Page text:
The closing lines of the Pentateuch (Genesis, Exodus, Leviticus, Numbers and Deuteronomy), inspired by God’s Holy Spirit, speak of Moses’s unmatched greatness. “No prophet has arisen again in Israel like Moses, whom the Lord knew face to face. He was unparalleled for all the signs and wonders the Lord sent him to do against the land of Egypt—to Pharaoh, to all his officials, and to all his land—and for all the mighty acts of power and terrifying deeds that Moses performed in the sight of all Israel” (Deuteronomy 34:10–12).
As the God-chosen leader of the Hebrews, he led a couple-million (Exodus 12:37) runaway brickmakers from Egyptian slavery to the brink of the promised land. For forty-years, Moses shepherded God’s chosen people through tests and trials, across wastelands and wilderness, and against formidable foes.
At the Burning Bush, Jehovah God, the great “I Am” (Exodus 3:14), commissioned and empowered Moses to lead Jacob’s descendants back home to Canaan. For the next forty years, God performed incredible miracles through Moses. The ten plagues were poured out upon Egypt, the Red Sea was opened as a super-expressway for the Jews and then became the watery grave for the Egyptian army, an artesian well gushed forth from a rock in the dessert, and bread rained from heaven.
At Sinai, the Mountain of the Lord, God invited Moses into a forty-day communion during which God gave His clear directions for holy living, the Law. God said, “You have seen what I did to the Egyptians and how I carried you on eagles’ wings and brought you to myself. Now if you will carefully listen to me and keep my covenant, you will be my own possession out of all the peoples, although the whole earth is mine, and you will be my kingdom of priests and my holy nation” (Exodus 19:4–6).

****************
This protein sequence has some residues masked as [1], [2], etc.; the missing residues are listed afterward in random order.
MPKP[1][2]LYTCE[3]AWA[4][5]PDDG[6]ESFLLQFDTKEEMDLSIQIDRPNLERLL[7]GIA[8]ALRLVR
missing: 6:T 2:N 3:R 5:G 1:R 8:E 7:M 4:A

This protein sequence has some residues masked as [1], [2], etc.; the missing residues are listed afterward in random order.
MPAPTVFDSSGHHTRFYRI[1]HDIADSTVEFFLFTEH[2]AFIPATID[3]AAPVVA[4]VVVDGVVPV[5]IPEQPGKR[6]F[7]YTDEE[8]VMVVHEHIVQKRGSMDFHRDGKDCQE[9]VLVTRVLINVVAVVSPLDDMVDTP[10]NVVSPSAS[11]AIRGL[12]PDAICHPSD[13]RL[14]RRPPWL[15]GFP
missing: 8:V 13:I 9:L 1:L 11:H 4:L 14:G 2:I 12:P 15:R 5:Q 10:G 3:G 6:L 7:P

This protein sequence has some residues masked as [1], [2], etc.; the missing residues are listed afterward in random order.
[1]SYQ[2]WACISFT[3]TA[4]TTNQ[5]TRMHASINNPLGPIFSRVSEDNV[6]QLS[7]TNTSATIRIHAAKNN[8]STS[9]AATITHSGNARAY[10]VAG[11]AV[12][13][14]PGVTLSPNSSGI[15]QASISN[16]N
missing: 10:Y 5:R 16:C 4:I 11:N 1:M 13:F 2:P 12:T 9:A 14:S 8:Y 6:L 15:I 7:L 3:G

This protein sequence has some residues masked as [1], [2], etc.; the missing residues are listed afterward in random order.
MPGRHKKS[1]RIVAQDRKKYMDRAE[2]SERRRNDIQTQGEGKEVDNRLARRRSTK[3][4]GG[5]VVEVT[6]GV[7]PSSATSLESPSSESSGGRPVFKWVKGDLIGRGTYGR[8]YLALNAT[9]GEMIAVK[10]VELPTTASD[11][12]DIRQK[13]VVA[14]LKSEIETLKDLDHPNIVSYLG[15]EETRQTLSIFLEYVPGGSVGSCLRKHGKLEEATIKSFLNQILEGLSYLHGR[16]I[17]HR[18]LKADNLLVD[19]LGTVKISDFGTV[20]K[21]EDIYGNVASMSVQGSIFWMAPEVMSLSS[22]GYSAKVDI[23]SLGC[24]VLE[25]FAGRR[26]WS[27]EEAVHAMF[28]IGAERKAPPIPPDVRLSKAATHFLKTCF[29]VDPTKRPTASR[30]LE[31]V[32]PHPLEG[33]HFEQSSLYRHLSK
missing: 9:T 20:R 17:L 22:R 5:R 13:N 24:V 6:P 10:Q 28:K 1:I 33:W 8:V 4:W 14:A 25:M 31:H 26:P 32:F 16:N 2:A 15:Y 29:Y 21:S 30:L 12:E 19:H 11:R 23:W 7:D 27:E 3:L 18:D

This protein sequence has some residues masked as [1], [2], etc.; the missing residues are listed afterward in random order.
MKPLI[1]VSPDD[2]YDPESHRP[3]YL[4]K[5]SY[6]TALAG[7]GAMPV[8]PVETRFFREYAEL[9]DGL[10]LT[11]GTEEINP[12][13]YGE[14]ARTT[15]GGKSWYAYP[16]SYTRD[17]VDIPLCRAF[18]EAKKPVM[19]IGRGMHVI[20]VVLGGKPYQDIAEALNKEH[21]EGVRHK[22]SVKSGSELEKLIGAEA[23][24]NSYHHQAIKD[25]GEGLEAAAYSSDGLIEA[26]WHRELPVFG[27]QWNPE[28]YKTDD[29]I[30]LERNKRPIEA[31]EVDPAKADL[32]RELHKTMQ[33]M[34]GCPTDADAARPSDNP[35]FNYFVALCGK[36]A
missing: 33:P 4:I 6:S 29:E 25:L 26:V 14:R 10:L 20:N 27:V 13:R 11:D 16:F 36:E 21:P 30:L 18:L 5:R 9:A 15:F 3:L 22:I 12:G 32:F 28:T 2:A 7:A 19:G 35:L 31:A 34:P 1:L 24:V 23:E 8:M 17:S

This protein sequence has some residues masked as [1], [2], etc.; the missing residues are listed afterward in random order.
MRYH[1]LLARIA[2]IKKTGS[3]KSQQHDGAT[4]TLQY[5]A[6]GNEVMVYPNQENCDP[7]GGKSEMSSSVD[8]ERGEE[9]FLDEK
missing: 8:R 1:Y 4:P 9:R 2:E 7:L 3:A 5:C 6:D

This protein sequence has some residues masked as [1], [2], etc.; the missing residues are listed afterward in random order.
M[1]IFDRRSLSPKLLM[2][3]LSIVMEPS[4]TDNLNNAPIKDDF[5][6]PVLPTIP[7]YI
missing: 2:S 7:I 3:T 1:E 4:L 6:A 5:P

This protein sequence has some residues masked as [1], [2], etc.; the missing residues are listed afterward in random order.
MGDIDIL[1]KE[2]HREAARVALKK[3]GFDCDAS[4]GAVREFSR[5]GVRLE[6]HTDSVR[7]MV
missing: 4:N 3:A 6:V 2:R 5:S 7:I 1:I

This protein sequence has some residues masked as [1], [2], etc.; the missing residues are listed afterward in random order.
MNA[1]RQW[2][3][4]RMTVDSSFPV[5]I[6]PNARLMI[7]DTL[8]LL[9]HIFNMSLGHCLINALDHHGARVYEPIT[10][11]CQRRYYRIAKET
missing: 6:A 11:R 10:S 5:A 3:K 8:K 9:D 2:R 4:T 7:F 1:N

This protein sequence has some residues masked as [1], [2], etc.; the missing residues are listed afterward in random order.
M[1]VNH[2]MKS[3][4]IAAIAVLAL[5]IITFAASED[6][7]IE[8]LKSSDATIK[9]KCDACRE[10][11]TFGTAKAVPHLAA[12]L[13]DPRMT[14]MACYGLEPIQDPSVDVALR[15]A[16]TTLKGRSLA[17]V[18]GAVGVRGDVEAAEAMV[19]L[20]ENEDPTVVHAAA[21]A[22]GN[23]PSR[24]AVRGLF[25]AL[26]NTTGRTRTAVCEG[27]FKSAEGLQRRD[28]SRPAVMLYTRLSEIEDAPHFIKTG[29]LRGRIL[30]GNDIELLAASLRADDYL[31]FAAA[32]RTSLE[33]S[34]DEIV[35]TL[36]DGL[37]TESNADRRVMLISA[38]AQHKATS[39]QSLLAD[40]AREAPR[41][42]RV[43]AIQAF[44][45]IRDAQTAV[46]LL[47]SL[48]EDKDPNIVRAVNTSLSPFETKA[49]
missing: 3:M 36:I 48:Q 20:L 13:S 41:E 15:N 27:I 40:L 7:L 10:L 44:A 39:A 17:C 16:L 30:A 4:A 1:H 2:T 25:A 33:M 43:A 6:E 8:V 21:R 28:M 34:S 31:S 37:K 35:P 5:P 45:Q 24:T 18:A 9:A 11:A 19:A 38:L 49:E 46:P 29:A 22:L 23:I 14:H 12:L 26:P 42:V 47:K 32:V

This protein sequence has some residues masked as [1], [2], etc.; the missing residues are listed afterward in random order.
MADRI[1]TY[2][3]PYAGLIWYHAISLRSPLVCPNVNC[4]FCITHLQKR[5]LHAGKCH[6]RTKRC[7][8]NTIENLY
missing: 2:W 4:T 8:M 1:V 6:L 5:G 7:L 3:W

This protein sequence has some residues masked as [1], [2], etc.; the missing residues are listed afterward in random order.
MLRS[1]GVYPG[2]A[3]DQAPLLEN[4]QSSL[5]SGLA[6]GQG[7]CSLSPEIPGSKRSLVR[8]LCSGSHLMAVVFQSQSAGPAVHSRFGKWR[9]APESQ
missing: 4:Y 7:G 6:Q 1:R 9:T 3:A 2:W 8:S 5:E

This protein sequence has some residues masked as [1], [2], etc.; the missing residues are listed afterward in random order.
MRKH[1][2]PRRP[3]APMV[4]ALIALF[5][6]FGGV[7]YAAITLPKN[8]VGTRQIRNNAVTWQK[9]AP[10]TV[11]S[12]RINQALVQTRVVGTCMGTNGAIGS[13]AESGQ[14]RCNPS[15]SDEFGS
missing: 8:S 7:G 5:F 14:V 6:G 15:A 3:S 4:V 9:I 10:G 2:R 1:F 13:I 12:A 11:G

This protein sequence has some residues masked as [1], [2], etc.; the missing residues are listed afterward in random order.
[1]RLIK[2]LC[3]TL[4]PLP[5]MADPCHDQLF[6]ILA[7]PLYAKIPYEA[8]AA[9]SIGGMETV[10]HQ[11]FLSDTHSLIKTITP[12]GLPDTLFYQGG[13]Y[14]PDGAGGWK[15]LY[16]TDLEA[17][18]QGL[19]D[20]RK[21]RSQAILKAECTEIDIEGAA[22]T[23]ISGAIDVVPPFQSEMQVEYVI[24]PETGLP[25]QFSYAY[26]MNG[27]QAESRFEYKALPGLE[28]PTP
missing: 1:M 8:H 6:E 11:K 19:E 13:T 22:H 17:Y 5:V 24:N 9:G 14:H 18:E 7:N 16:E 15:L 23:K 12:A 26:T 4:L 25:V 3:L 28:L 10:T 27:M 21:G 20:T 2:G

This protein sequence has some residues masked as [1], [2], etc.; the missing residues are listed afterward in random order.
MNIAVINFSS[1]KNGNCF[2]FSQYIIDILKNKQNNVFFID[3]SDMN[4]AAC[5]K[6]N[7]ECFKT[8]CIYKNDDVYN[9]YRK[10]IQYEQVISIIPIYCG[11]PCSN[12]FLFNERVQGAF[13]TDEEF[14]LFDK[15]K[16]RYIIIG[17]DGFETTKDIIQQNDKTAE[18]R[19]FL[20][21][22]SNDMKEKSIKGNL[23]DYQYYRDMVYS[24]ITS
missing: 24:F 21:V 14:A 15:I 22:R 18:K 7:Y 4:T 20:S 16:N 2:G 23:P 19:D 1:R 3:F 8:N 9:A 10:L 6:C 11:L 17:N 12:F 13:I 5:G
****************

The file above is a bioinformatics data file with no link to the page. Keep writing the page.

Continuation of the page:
While Moses’s heroic life is marked by superior leadership and supernatural power, astonishingly, God’s Word says that “Moses was a very humble man, more so than anyone on the face of the earth” (Numbers 12:3). In the elite company of other Old Testament greats like Abraham (Genesis 26:24) and David (2 Samuel 7:8), God gave to Moses the greatest honor and complement. God called Moses, “my servant” (Numbers 12:7, 8; Joshua 1:7; 2 Kings 21:8).
Moses was so exceedingly influential that God directed him to end his earthly pilgrimage atop Mount Nebo, alone on Pisgah’s lofty heights (Deuteronomy 34:1). With only God in his company, one-hundred-twenty-year-old Moses died where his bones would never be discovered, and where his burial site couldn’t become a shrine that would surely have been wrongly worshipped for millennia.
The most outstanding characteristic of Moses’s epic life may be a feature that can be duplicated in ours. Moses had an intimate relationship with God. The Almighty testified, “I speak with him directly, openly, and not in riddles” (Numbers 12:8). Today, with the benefit of God’s Written Word, we can come boldly into His presence where he speaks with clarity by the power of His Ever-Present Spirit.
In the next days, I’ll enjoy writing about the life of Moses, the great Hebrew hero, leader, emancipator, author, lawgiver, and prophet and about his cherished relationship with the Living God. I pray that God’s Word will come alive for us!